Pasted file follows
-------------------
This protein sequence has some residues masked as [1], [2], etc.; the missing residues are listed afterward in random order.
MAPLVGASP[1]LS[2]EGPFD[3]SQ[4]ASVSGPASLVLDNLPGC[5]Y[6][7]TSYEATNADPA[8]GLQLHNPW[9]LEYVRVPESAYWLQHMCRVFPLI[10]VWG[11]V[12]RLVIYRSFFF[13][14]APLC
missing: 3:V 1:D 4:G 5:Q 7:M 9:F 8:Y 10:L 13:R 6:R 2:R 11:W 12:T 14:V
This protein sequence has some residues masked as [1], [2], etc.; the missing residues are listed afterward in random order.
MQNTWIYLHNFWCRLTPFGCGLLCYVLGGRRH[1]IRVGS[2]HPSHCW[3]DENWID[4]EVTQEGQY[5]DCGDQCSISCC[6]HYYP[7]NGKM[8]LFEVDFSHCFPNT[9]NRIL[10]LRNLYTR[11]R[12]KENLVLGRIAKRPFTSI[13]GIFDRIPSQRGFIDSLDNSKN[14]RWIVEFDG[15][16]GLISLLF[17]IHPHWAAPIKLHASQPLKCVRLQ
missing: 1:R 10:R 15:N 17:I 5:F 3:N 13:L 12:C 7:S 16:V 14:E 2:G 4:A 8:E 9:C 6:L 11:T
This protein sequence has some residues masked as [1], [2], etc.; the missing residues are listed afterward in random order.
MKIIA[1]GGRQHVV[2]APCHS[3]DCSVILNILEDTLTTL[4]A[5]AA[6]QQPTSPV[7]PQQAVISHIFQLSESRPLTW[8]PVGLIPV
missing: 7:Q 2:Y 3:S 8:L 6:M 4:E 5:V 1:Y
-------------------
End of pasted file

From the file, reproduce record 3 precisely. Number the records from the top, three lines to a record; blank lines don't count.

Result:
This protein sequence has some residues masked as [1], [2], etc.; the missing residues are listed afterward in random order.
MKIIA[1]GGRQHVV[2]APCHS[3]DCSVILNILEDTLTTL[4]A[5]AA[6]QQPTSPV[7]PQQAVISHIFQLSESRPLTW[8]PVGLIPV
missing: 7:Q 2:Y 3:S 8:L 6:M 4:E 5:V 1:Y